When I married my husband, he’d just cut off his dreads and was an avid rock climber. He married me– a girl from a small town, comfortable in everything that I knew, in everything that I’d been and was going to be.

As Johnny Cash says, we got married in a fever, and before we knew exactly what we’d done, we were home from our honeymoon, beginning the long journey toward figuring out who we were–together.

When he married me, he loved who I was, but also saw who I could one day become, and he held that vision steady. And it wasn’t a vision for what he thought I was supposed to be, but a vision still unknown to him, held by the mystery of God.

He took me climbing in one of his favorite spots not long after we married. I had a dislike of nature, but was idealistic about it, and there was abounding irony in the fact that I’d married someone like him.

He took me to a place called Lincoln Lake, a climbing spot in Arkansas that had been home to him for a long time.

All that I remember thinking is that the lake water was really brown and there were a lot of bugs. I couldn’t see then the way I see now.

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Nine years later, close to our anniversary, we went back there. He took me to the top of the rocks to set up the climbing rope, and I sat and drank my coffee. There were large black ants crawling across my feet and the humidity in the air was rising little by little.

“It’s beautiful here,” I said.

“I didn’t appreciate it before.” I looked back with tears in my eyes.

“I know,” he said.

There seems to be a difference between being with someone to change them and being with someone as you hold space for them to change.

My husband has always held space for me.

He’s held space for me to grow up from the 19 year old who married him.

He’s held space for me to learn motherhood.

He’s held space for me to ask questions in my faith.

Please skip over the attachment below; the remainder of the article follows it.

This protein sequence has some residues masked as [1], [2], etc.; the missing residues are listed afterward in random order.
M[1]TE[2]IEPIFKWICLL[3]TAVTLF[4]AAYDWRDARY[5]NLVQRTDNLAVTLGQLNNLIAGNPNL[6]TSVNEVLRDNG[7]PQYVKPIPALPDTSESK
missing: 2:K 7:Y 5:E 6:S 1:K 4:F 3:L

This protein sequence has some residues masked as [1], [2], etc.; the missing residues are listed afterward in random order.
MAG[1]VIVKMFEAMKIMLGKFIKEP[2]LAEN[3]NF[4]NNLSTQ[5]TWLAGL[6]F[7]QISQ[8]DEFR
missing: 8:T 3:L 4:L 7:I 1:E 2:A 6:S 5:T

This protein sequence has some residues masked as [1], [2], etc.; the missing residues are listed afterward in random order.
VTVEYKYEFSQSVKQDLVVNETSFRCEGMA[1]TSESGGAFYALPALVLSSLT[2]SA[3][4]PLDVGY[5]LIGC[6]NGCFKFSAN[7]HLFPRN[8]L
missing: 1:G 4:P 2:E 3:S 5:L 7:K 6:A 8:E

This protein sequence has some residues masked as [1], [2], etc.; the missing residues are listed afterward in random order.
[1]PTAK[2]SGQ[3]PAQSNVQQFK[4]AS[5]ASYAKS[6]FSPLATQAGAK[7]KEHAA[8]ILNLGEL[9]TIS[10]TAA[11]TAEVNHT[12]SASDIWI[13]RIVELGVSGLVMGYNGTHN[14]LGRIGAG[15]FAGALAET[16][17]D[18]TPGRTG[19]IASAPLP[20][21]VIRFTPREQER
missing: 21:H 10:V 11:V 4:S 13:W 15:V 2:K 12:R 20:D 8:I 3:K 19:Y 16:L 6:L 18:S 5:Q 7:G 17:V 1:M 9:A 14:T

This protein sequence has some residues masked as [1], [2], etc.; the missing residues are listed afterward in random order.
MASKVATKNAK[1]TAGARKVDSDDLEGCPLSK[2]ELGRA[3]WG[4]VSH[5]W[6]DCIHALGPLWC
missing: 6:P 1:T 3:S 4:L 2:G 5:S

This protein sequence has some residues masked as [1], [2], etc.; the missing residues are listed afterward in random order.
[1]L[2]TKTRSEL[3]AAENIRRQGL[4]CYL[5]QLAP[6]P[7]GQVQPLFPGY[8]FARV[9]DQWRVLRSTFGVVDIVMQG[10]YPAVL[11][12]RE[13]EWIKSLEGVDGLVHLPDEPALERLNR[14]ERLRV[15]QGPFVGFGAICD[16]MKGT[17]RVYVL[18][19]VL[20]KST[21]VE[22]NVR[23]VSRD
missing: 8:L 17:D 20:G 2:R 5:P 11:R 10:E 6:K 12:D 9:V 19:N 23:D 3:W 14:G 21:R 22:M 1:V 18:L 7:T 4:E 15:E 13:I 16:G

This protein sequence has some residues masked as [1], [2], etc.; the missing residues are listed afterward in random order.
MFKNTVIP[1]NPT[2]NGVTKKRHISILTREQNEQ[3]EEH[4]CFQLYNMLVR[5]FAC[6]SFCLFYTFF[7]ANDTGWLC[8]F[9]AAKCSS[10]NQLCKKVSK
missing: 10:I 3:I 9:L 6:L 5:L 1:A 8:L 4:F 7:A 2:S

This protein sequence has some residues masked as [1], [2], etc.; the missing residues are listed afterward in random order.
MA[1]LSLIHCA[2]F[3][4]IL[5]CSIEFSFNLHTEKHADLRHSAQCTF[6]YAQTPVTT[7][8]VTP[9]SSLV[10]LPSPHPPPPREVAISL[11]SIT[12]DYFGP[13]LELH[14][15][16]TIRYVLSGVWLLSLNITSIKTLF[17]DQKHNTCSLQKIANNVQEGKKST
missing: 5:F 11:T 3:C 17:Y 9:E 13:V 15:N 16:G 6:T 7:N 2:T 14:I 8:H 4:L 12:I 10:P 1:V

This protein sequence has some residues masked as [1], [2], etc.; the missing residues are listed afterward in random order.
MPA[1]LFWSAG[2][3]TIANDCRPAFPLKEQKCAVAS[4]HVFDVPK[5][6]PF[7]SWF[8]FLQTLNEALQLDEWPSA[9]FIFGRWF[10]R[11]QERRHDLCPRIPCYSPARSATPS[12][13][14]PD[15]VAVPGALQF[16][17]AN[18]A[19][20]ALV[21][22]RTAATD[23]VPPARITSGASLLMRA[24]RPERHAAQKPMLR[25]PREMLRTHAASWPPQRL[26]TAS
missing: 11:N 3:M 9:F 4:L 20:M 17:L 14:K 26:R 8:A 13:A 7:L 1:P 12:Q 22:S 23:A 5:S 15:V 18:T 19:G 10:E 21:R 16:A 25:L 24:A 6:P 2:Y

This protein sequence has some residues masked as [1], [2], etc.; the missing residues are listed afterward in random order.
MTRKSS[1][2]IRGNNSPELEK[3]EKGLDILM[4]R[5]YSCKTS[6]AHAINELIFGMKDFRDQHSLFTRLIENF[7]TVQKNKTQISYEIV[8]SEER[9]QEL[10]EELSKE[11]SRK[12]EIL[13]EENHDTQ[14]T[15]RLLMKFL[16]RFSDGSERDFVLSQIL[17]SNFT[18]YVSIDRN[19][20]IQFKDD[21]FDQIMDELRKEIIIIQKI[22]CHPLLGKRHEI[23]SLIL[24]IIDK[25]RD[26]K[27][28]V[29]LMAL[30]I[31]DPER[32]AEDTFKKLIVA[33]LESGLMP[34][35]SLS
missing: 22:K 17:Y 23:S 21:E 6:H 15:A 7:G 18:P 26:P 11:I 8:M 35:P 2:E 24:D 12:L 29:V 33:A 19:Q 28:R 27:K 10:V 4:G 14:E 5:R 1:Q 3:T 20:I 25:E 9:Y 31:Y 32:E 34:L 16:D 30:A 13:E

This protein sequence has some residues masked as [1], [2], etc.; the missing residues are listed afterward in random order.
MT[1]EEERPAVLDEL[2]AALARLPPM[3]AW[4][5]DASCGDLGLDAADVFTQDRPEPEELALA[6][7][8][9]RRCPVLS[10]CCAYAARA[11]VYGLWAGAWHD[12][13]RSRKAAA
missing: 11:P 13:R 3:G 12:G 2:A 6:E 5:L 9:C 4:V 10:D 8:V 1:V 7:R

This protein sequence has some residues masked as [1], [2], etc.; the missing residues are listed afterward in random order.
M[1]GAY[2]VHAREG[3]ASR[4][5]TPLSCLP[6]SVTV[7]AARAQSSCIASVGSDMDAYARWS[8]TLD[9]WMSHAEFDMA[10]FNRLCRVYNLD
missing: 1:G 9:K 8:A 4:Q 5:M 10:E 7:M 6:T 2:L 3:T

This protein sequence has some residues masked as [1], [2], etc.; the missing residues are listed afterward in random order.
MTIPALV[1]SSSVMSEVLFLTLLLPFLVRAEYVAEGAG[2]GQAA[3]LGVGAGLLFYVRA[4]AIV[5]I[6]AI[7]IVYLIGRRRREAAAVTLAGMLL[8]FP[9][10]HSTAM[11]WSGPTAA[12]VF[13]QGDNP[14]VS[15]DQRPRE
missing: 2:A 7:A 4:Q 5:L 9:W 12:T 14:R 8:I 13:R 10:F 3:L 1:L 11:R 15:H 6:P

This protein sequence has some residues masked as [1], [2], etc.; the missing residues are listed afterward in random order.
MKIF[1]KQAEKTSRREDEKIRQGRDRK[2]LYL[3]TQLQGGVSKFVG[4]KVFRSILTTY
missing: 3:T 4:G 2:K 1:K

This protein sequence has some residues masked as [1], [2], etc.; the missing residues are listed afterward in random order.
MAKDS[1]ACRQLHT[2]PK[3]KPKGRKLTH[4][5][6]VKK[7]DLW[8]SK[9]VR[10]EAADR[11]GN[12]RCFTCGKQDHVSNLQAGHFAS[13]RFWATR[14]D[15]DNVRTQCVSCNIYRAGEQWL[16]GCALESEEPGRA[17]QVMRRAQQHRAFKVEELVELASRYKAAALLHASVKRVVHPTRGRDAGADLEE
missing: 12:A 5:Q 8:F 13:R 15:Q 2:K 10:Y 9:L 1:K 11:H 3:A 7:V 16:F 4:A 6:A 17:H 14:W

He’s held space for me to walk into my Native American culture without fear.

In holding space, he has loved me.

And he continues to hold space for who I’ll become tomorrow.

I’m convinced that space holding people are the ones who will heal the church.

They are the ones who bring justice and shalom, because they are patient people who hold onto a long-off vision. We need them in our churches, because they will not force change. They will not sit in pews and bear judgment over the people around them, but they will sit with those people and wait for God to show them the way.

The church has very publicly become a place that tries to manage others, and it often leaves people wounded. It wounds the church by distorting who the church should really be, and it wounds individuals in the church by making them feel like they aren’t good enough for Jesus.

So we need to learn to hold space.

Like my husband saw in me, we need to see what is good in each other, to hold onto the longer vision that God holds for each of us, and we need to wait.

I did not understand as a 19 year old who I was marrying or who I was. And in the process of learning, I needed someone who could be gentle yet steady with me, just as God is gentle and steady.

People like my husband, who hold space, show the unique character of God in a way that we are all hungry for.

So let’s practice holding space instead of holding one another hostage to our own ideals.

Let’s remember that God has an individual vision for each of us, and it’s worth waiting for.


As I climbed up the rocks that morning, I felt like I was communing with a space of the world that I’d never known existed before. I felt drawn in by my inability to know exactly where to put my foot or my hands, but that unknowing gave me energy to try anyway, like I was trusting this thing that was calling me back to God.

And on the one climb when I reached the top, I turned around and scanned the treetops with my eyes. I looked down at the brown water and across the horizon of that Arkansas day and thought, “I am so glad I am alive.”